Beijing’s Empty Bullet Trains

Is China investing way too much in its infrastructure? By Nouriel Roubini A bullet train to BeijingI recently took two trips to China just as the government launched its 12th Five-Year Plan to rebalance the country’s long-term growth model. My visits deepened my view that there is a potentially destabilizing contradiction between China’s short- and … Continue reading

Dave Grohl and the Foo Fighters

How did a drummer who never intended to make money from music end up as one of the biggest and wealthiest rock stars? By Carl Wilkinson Dave GrohlA group of record company executives, sitting down to sketch the perfect rock star, may well come up with someone a little like Dave Grohl. He has the … Continue reading

The great export dodge

By Clyde Prestowitz I can’t seem to get away from good news about exports. On Monday, the Wall Street Journal worried about foreign shocks retarding America’s "export-led rebound." Then a message from the U.S.-China Business Council emphasized that U.S. exports to China are skyrocketing on their way to early fulfillment of President Obama’s export doubling … Continue reading

Japan earthquake has implications for Moore’s Law, too

By Jon Stokes This past Friday, as the market struggled to get its collective head around the potential supply chain disruptions resulting from the Japanese megaquake and nuclear crisis, Nomura Securities released a report detailing the status of various Japanese tech companies’ facilities. Ars obtained a copy of the document, which gives a glimpse of … Continue reading

Larry Page Wants to Return Google to Its Startup Roots

By Steven Levy Illustration: Grafilu; photo: Getty One afternoon about 12 years ago, Larry Page and Sergey Brin gave John Doerr a call. A few months earlier, the Google cofounders had accepted $12.5 million from Kleiner Perkins Caufield & Byers, Doerr’s venture-capital firm, as well as an equal amount from Sequoia Capital. When they took … Continue reading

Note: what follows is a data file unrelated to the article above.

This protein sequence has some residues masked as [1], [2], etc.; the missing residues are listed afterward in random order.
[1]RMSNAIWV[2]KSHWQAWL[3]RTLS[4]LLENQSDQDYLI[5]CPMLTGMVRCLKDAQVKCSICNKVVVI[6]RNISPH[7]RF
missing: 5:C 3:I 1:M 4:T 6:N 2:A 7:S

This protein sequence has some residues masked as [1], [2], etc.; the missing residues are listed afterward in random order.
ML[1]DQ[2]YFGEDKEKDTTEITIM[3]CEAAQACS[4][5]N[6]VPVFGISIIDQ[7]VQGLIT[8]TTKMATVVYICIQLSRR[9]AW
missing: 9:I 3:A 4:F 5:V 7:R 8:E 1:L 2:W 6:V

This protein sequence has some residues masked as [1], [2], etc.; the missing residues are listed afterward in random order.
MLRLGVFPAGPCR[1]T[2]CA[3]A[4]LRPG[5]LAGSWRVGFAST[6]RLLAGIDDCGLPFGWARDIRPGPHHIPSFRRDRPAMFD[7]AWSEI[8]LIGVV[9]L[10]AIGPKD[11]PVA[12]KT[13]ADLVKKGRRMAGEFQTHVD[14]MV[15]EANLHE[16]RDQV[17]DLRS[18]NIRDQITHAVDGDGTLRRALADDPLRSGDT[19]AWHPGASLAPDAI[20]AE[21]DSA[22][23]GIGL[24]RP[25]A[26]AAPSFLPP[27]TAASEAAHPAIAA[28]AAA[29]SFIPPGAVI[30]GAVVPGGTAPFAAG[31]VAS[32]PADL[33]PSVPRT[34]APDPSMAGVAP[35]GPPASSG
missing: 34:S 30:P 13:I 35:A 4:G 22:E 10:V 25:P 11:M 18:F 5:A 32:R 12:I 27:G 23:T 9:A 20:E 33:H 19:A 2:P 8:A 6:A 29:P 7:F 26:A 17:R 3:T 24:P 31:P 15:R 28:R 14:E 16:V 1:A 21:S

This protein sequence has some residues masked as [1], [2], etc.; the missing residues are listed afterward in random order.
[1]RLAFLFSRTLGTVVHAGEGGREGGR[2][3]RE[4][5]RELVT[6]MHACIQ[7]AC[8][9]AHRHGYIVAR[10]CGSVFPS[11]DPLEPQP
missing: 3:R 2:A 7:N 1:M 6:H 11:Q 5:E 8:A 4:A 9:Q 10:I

Paying With Your Phone

We already have a perfectly fine way to make non-cash payments. By Farhad Manjoo Paying for stuff is considered an important part of the economy, one of those activities that civilization has been refining for thousands of years. Yet it’s still a big hassle. The major problem, of course, is cash. Paper money is a … Continue reading

From the Blockage on Huawei

By HaoJun Tan Chinese corporations need to strengthen core competencies and strengthen competitiveness in foreign markets. Translated By Alice Cwern March 1 2011 Edited by Patricia Simoni China – Xinhua – Original Article (Chinese) Recently, Huawei offered to spend £50 million to equip London’s subway system with mobile phone reception, as a congratulatory gift for … Continue reading

Made in America

small businesses buck the offshoring trend By Brendan I. Koerner, wired.com In early 2010, somewhere high above the northern hemisphere, Mark Krywko decided he’d had enough. The CEO of Sleek Audio, a purveyor of high-end earphones, Krywko was flying home to Florida after yet another frustrating visit to Dongguan, China, where a contract factory assembled … Continue reading

America’s Double-Edged Sword